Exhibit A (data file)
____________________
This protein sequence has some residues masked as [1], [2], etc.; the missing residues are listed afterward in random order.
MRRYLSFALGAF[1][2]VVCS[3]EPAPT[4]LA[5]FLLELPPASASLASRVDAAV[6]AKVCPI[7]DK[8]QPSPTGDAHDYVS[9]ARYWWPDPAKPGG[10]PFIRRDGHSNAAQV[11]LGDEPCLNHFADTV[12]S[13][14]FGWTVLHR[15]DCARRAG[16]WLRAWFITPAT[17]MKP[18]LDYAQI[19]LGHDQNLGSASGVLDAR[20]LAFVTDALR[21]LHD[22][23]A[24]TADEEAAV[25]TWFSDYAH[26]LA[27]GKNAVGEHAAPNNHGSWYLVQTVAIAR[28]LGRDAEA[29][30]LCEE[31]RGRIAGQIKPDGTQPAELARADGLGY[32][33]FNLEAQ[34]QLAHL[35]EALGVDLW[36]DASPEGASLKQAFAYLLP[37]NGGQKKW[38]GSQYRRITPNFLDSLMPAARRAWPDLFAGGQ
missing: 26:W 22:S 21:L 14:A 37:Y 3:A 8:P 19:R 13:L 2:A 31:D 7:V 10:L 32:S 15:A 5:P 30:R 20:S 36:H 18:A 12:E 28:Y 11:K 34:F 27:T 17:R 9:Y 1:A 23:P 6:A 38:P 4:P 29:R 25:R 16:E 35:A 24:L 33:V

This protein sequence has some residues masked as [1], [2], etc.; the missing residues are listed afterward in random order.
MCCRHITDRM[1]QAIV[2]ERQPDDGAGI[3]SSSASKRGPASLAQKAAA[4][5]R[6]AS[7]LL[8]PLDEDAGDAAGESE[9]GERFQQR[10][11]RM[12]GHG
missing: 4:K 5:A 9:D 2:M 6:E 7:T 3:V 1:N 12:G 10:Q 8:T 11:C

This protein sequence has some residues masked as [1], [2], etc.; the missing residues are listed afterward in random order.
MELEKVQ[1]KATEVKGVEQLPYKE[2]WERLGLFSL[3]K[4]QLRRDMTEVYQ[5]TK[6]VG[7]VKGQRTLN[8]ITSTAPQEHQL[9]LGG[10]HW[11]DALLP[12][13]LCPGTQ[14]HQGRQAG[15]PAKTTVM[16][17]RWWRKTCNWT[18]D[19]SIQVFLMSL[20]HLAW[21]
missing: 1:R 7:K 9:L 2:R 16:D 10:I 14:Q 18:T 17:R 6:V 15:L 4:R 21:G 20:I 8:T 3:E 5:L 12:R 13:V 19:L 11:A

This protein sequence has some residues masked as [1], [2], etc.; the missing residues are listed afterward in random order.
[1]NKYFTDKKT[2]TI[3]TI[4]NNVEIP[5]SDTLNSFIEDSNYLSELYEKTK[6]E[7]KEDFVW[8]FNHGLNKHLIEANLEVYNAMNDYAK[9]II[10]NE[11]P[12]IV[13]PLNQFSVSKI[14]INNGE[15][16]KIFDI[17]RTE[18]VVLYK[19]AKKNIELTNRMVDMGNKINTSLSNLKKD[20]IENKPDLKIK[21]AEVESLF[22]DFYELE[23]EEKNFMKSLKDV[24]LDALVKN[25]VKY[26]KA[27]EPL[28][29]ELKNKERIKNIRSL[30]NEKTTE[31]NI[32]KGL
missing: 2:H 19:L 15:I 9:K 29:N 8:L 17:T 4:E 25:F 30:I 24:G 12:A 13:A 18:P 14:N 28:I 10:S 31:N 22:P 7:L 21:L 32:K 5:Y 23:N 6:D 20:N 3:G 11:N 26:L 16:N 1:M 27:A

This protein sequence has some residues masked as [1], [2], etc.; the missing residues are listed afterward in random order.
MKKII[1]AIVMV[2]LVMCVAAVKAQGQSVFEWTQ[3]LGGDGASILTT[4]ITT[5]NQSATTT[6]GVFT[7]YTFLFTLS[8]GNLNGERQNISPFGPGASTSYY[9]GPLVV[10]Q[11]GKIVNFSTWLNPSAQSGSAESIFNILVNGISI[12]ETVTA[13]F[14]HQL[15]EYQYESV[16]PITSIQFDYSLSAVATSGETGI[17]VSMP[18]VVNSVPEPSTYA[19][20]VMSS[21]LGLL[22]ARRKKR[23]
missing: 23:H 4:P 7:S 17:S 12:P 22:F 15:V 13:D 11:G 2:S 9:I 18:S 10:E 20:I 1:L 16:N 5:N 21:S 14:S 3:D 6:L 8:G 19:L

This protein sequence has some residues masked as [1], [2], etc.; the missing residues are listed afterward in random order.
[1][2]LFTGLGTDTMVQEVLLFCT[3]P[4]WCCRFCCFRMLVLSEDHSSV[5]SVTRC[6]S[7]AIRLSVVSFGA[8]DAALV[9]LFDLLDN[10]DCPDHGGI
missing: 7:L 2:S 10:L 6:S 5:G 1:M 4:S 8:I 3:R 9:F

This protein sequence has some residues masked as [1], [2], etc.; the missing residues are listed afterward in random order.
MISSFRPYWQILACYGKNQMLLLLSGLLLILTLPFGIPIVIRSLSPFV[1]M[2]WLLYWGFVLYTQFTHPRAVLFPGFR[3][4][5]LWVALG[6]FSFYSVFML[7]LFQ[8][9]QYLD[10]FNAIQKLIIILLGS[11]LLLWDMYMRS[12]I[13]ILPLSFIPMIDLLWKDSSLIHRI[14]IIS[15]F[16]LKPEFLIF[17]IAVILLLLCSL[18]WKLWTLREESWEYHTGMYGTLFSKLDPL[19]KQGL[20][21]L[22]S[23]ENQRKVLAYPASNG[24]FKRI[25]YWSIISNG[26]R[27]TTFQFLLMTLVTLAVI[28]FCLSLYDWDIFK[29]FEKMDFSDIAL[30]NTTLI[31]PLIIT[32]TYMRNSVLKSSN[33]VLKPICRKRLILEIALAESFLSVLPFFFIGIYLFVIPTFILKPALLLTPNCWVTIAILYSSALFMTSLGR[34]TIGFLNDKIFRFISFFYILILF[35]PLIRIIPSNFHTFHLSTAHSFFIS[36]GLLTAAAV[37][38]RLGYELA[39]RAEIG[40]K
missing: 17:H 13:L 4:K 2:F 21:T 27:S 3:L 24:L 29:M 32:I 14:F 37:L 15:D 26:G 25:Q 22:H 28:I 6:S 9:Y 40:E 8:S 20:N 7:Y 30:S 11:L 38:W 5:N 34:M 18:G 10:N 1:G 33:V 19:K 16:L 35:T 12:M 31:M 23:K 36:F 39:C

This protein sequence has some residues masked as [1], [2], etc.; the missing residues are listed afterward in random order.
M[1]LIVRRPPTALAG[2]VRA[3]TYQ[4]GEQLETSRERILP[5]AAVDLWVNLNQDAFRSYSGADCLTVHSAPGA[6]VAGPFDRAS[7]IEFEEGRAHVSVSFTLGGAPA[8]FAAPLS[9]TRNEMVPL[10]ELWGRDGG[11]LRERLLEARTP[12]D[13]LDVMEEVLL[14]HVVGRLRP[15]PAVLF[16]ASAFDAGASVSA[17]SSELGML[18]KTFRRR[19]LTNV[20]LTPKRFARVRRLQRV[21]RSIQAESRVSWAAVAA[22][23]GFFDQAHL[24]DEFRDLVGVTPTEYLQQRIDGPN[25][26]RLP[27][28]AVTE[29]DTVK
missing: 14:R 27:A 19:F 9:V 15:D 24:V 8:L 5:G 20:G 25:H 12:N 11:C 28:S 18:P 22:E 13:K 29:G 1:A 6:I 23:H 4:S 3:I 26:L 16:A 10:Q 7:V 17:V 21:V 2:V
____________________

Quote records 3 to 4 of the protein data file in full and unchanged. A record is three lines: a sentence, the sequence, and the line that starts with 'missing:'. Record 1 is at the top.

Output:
This protein sequence has some residues masked as [1], [2], etc.; the missing residues are listed afterward in random order.
MELEKVQ[1]KATEVKGVEQLPYKE[2]WERLGLFSL[3]K[4]QLRRDMTEVYQ[5]TK[6]VG[7]VKGQRTLN[8]ITSTAPQEHQL[9]LGG[10]HW[11]DALLP[12][13]LCPGTQ[14]HQGRQAG[15]PAKTTVM[16][17]RWWRKTCNWT[18]D[19]SIQVFLMSL[20]HLAW[21]
missing: 1:R 7:K 9:L 2:R 16:D 10:I 14:Q 18:T 17:R 6:V 15:L 4:R 21:G 20:I 8:T 3:E 5:L 12:R 13:V 19:L 11:A

This protein sequence has some residues masked as [1], [2], etc.; the missing residues are listed afterward in random order.
[1]NKYFTDKKT[2]TI[3]TI[4]NNVEIP[5]SDTLNSFIEDSNYLSELYEKTK[6]E[7]KEDFVW[8]FNHGLNKHLIEANLEVYNAMNDYAK[9]II[10]NE[11]P[12]IV[13]PLNQFSVSKI[14]INNGE[15][16]KIFDI[17]RTE[18]VVLYK[19]AKKNIELTNRMVDMGNKINTSLSNLKKD[20]IENKPDLKIK[21]AEVESLF[22]DFYELE[23]EEKNFMKSLKDV[24]LDALVKN[25]VKY[26]KA[27]EPL[28][29]ELKNKERIKNIRSL[30]NEKTTE[31]NI[32]KGL
missing: 2:H 19:L 15:I 9:K 29:N 8:L 17:T 4:E 25:F 30:I 24:G 12:A 13:A 18:P 14:N 28:I 10:S 31:N 22:P 7:L 21:L 32:K 5:Y 23:N 6:D 20:N 3:G 11:N 26:L 16:N 1:M 27:A